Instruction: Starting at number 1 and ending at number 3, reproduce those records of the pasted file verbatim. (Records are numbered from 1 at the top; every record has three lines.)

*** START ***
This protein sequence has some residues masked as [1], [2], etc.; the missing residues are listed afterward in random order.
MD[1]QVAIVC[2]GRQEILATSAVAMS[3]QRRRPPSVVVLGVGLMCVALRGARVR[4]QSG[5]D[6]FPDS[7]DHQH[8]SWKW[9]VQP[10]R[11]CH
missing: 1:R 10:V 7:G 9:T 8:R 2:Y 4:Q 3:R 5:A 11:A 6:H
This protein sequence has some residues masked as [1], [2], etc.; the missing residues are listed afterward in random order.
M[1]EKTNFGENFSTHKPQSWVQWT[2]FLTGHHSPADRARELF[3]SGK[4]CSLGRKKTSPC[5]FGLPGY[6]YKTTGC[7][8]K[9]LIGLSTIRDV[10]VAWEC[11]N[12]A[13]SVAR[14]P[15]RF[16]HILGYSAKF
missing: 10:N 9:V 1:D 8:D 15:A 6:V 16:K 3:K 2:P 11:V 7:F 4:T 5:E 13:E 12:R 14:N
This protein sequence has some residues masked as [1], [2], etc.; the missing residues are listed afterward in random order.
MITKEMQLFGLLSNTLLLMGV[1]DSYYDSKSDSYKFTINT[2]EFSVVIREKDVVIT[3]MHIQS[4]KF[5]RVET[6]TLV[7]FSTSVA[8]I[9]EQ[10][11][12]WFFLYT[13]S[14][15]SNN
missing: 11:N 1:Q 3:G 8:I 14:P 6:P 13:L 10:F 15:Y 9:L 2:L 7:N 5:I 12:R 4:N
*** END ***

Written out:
This protein sequence has some residues masked as [1], [2], etc.; the missing residues are listed afterward in random order.
MD[1]QVAIVC[2]GRQEILATSAVAMS[3]QRRRPPSVVVLGVGLMCVALRGARVR[4]QSG[5]D[6]FPDS[7]DHQH[8]SWKW[9]VQP[10]R[11]CH
missing: 1:R 10:V 7:G 9:T 8:R 2:Y 4:Q 3:R 5:A 11:A 6:H
This protein sequence has some residues masked as [1], [2], etc.; the missing residues are listed afterward in random order.
M[1]EKTNFGENFSTHKPQSWVQWT[2]FLTGHHSPADRARELF[3]SGK[4]CSLGRKKTSPC[5]FGLPGY[6]YKTTGC[7][8]K[9]LIGLSTIRDV[10]VAWEC[11]N[12]A[13]SVAR[14]P[15]RF[16]HILGYSAKF
missing: 10:N 9:V 1:D 8:D 15:A 6:V 16:K 3:K 2:P 11:V 7:F 4:T 5:E 13:E 12:R 14:N
This protein sequence has some residues masked as [1], [2], etc.; the missing residues are listed afterward in random order.
MITKEMQLFGLLSNTLLLMGV[1]DSYYDSKSDSYKFTINT[2]EFSVVIREKDVVIT[3]MHIQS[4]KF[5]RVET[6]TLV[7]FSTSVA[8]I[9]EQ[10][11][12]WFFLYT[13]S[14][15]SNN
missing: 11:N 1:Q 3:G 8:I 14:P 6:P 13:L 10:F 15:Y 9:L 2:L 7:N 5:I 12:R 4:N